Fine Art Casting Comes to Randolph

Vermont Castings foundry foreman for more than three decades, Robert Wright has left the world of industrial casting and started his own art casting business in Randolph Center. It would be difficult to imagine anyone more uniquely positioned than Wright for this new business venture.

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A 1974 graduate of RUHS, Wright attended Lyndon State College for two years, contemplating a career teaching high school English. He left Lyndon, taking various entry-level jobs in the ski industry around Waitsfield until 1979, when the new state-of-the-art foundry was hiring at Vermont Castings in Randolph.

Vermont Castings founders and principals, Duncan Syme and Murray Howell, were committed to training local workers in all aspects of industrial iron casting. Bob Wright was ready to learn. Over the next few years, he received an outstanding guild education in all aspects of industrial casting for stove manufacture.

“I started as an entry-level hire on shake-out, but was rotated through every aspect of the foundry. We were on a rocket ride and had to amass a lot of talent very quickly.

“I’ll admit that, for a Randolph boy, heavy industry was at first something of a shock. We were running two shifts to supply castings; the power of producing on this scale was amazing.”

From shake-out, where the castings are broken out of sand molds, Wright went to pouring iron. “I’d been searching for what I could do for the rest of my life, and I found it. I wanted to learn more, the whole process, and gave it everything I had.”

From pouring, he went to sand processing; more than 100 tons of sand went through the foundry every hour.

Within two years after arriving as an entry-level hire, Wright joined Danny Barcombe in supervising the second shift. Two years after that, in 1982, he advanced to supervise the first shift.

“As the foundry matured, it was really important that we not rest on our laurels. It’s really competitive. I was with the day shift until 1986, and we studied and adopted Japanese manufacturing methods, improving efficiencies in every phase of the operation.”

In addition to shake-out, molding, and sand departments, Wright’s education was broadened to include time in enameling, grind and drill, research and development, and pattern-making. He became familiarized with all aspects of stove manufacture, an indispensable member of the Vermont Castings team. In 1986, at 30 years of age, he was promoted from foundry manager to general manager, and held that position until his departure in 2014.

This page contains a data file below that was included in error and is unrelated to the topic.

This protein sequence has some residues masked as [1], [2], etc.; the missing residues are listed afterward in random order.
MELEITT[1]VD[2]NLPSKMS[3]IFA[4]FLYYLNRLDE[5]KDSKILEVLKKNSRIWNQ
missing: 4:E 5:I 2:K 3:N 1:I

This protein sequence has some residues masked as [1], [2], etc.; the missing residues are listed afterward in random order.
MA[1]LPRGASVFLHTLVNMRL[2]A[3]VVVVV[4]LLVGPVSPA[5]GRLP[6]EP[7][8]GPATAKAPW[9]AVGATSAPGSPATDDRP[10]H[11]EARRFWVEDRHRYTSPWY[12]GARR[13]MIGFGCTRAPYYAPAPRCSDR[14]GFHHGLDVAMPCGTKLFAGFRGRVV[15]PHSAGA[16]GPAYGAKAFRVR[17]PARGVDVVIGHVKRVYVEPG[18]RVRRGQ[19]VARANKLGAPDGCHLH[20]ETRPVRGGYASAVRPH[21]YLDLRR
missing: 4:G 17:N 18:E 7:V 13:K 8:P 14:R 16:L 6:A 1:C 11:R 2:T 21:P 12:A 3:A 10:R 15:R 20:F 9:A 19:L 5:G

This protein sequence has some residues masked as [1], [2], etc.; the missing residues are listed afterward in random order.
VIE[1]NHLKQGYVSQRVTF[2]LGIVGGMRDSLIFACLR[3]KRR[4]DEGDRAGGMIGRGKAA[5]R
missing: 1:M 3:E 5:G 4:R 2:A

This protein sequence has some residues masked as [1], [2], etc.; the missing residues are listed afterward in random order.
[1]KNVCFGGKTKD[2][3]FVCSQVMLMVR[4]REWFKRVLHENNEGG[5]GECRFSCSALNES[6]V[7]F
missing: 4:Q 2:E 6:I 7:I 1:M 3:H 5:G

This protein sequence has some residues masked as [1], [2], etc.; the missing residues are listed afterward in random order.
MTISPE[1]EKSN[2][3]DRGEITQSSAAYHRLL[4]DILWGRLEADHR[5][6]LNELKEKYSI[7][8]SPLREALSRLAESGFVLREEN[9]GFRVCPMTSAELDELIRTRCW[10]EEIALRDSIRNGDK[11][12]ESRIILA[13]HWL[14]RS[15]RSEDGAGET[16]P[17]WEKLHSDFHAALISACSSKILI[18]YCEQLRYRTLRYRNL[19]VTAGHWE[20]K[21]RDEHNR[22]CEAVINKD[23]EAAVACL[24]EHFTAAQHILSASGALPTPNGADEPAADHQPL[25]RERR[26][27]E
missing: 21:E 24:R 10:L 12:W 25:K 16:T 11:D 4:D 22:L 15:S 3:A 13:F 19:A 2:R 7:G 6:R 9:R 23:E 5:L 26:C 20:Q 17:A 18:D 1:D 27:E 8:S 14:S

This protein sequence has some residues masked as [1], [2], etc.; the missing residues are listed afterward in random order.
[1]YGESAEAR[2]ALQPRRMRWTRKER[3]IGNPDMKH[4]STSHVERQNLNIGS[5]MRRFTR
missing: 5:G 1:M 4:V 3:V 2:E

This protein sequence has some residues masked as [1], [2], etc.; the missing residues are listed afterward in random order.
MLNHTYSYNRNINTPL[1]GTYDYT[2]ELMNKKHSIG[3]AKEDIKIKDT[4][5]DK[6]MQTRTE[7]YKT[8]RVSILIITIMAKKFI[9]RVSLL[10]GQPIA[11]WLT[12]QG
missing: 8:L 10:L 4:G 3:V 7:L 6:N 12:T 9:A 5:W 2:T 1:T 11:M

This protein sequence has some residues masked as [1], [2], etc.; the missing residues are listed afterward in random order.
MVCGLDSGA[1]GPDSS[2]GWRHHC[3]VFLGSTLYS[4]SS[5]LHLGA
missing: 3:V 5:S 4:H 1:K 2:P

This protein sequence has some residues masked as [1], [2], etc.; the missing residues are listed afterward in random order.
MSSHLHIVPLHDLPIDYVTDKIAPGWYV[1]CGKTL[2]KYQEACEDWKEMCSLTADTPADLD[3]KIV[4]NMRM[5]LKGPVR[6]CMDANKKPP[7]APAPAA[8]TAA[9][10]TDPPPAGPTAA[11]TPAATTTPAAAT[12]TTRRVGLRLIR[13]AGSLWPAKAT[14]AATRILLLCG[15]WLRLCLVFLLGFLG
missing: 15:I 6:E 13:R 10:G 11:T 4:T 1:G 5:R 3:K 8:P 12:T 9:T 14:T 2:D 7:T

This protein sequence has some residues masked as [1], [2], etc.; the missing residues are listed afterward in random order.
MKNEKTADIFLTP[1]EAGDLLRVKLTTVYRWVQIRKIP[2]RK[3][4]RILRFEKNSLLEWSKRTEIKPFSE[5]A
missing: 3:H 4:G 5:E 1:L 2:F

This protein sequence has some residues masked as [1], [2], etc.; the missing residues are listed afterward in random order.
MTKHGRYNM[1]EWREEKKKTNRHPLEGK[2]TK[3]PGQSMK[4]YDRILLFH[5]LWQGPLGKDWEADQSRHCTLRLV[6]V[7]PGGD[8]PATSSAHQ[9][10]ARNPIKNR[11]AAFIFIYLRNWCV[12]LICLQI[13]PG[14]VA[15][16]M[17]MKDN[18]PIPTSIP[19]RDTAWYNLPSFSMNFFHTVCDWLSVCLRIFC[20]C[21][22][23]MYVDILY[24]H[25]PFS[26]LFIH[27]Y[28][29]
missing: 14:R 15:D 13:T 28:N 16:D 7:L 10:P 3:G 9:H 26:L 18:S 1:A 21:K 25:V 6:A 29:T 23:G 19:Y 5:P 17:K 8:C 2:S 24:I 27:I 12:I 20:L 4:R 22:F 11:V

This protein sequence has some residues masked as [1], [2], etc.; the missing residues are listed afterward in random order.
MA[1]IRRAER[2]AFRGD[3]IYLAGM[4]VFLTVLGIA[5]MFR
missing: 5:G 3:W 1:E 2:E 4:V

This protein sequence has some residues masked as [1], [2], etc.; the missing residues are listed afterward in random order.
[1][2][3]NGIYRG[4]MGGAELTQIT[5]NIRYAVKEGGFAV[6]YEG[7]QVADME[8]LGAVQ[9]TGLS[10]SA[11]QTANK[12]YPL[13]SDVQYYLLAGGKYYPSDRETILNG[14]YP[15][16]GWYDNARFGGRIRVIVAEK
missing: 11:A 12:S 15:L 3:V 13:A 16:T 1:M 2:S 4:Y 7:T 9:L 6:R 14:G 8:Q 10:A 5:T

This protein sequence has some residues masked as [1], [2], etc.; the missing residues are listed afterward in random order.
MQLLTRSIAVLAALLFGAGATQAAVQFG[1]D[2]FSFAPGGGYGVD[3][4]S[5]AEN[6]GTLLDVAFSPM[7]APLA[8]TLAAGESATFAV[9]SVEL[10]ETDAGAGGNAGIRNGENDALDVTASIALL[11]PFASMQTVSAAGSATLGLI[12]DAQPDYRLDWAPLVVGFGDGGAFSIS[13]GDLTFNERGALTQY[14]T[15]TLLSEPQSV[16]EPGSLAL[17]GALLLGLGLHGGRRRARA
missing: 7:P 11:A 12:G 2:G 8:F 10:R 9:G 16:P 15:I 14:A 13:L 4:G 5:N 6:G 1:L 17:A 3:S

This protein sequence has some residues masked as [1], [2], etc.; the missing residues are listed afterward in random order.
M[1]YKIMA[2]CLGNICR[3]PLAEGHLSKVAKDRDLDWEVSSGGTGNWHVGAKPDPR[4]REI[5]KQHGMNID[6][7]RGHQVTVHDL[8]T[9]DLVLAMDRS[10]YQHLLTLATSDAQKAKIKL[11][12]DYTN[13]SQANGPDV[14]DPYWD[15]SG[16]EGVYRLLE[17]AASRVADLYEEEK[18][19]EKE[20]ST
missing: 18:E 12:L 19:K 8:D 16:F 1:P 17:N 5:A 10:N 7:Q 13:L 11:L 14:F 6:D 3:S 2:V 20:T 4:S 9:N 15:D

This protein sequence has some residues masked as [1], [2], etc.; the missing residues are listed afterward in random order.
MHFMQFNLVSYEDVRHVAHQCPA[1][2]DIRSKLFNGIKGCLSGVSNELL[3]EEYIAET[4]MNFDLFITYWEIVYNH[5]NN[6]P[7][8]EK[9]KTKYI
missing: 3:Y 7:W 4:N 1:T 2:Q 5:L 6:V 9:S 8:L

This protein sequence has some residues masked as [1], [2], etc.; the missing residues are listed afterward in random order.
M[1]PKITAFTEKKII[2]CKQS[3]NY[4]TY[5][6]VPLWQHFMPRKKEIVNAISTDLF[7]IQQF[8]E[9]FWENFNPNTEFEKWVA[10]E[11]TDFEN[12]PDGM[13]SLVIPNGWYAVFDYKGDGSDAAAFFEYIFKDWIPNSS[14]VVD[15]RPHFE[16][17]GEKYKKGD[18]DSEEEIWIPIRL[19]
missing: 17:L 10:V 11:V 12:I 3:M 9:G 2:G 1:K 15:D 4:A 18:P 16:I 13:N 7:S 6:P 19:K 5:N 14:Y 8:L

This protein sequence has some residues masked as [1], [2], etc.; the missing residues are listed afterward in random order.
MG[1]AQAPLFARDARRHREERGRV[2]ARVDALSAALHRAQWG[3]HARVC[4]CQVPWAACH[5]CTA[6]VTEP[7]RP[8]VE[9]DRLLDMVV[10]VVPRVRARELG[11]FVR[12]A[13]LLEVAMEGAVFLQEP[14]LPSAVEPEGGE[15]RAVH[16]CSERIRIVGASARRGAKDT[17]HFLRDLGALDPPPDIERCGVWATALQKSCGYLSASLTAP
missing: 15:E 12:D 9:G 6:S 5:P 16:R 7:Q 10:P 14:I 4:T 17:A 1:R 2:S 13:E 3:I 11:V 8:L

Of his leaving he says, “I was always happy at Castings, and very pleased with the last change in ownership to HH Technologies. They’ve invested millions in the last year or two. 2014 was a good time for the company, and I’d done just about all there was to be done, and was still young enough to do something more on my own.”

The Next Phase

Wright initially tried his hand in consulting, but the travel didn’t suit him. And there was an idea, too, that he’d always wanted to explore. Over the years, many had come to him seeking bronze casting for art projects.

“It just wasn’t feasible with an operation as large as Castings. Once I was on my own, however, I began to explore possibilities in this area,” he explained.

Ready to pour, a crucible filled with molten brass is removed from the furnace by Bob Wright at Custom Castings of Vermont. (Herald / Bob Eddy)

It really was like old times. Using industry contacts and skills learned from a large industrial setting, he began the process, again, of rotating through all phases of investment casting. The self-directed research and development phase lasted a year and a half.

Before Wright opened his doors, he consulted with Glenn Campbell in West Rutland, Vermont’s only art casting foundry. Campbell, helped by Wright on occasions in the past, was ready to return the favor.

“I was encouraged to proceed by Campbell. He is working flat-out, and told me there was enough work in Vermont for two more foundries like his.”

Thus, Custom Castings of Vermont became incorporated in 2017, located in Perry Armstrong’s old Randolph Center sugar house on Route 66 toward East Randolph.

Local artists have already beaten a path to Wright’s foundry. Sculptor Chris Wilson is hard at work on a series of busts in preparation for a conference in Italy this summer. Jim Sardonis has brought a few small projects by.

By far the most exciting collaboration to date, however, is Wright’s planned casting of a life-size bronze by Karen Petersen of a Morgan horse. Petersen’s work, an ambitious undertaking for the fledgling foundry, has been commissioned by the Vermont Veterans Cemetery. Scheduled for completion this spring, its creation is a sure sign that Bob Wright’s new venture will, in time, become a vital part of the Randolph economy and the Vermont arts landscape.

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